I first learned about this new company and scouting cam from talking to OutdoorHub Managing Editor Dave Maas. He’s been testing the Exodus Lift II since mid-August 2017, and by all reports, his two cams are performing tremendously on his South Dakota property. (Click here to head his first impressions.)

The 12 MB Exodus Lift II is packed with features, but what really sets apart the company is a promise of dependability and top-notch customer service. Check out the pic below from the Exodus Lift II user’s manual that explains their warranty. In a word: AMAZING! You owe it to yourself to check out this new trail cam.

Bushnell Trophy Cam HD Aggressor; $189.99

I’ve never made it a secret that I really like Bushnell Trophy Cams. I’ve been running them on my property for years, and they are a vital part of my scouting program. The new Aggressor is one that when I saw the features and the price, I bought it on the spot. I didn’t even ask my wife beforehand, figuring it’d be easier to ask forgiveness. Besides, at this price, why not buy it?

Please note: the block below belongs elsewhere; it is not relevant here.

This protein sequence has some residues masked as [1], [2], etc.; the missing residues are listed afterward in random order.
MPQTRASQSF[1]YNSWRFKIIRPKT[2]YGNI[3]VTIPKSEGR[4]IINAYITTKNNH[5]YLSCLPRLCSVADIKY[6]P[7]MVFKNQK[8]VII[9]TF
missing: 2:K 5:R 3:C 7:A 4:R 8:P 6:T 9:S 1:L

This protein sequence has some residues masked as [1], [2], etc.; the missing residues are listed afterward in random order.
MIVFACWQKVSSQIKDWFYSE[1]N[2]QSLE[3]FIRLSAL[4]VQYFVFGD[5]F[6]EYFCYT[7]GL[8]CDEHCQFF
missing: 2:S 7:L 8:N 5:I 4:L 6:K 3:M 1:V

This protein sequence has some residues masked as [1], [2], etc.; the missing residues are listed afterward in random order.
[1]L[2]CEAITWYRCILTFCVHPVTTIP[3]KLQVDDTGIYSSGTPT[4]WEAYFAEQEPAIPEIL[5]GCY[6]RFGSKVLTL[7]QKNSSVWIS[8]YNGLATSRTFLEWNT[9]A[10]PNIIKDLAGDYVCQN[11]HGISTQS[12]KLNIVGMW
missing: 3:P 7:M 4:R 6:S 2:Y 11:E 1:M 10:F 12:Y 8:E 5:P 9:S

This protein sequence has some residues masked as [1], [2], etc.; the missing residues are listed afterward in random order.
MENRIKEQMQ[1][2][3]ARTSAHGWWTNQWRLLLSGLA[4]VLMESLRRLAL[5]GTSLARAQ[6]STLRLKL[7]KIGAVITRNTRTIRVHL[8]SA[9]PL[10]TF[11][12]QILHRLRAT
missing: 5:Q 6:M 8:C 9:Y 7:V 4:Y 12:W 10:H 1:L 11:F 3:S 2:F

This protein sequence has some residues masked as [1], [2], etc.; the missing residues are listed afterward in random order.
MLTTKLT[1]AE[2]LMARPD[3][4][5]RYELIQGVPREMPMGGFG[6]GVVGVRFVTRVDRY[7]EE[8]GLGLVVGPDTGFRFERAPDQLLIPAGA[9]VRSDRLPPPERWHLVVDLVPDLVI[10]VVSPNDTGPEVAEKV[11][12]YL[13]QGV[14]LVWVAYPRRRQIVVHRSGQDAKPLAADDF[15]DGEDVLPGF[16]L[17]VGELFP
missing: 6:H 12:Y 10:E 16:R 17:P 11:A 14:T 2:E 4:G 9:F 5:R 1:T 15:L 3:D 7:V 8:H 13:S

It’s a 20MP digital camera with full 1080p HD video, and it has low-glow infrared to not spook game during low-light conditions. I’ve been having fun with Hybrid Mode that takes a clear image, followed by video. This is the best way I’ve found to get a clear picture of what’s on my land, and how the game is acting/reacting. These cameras also work with the Python Cable Lock, an outstanding way to help secure it from thieving fingers.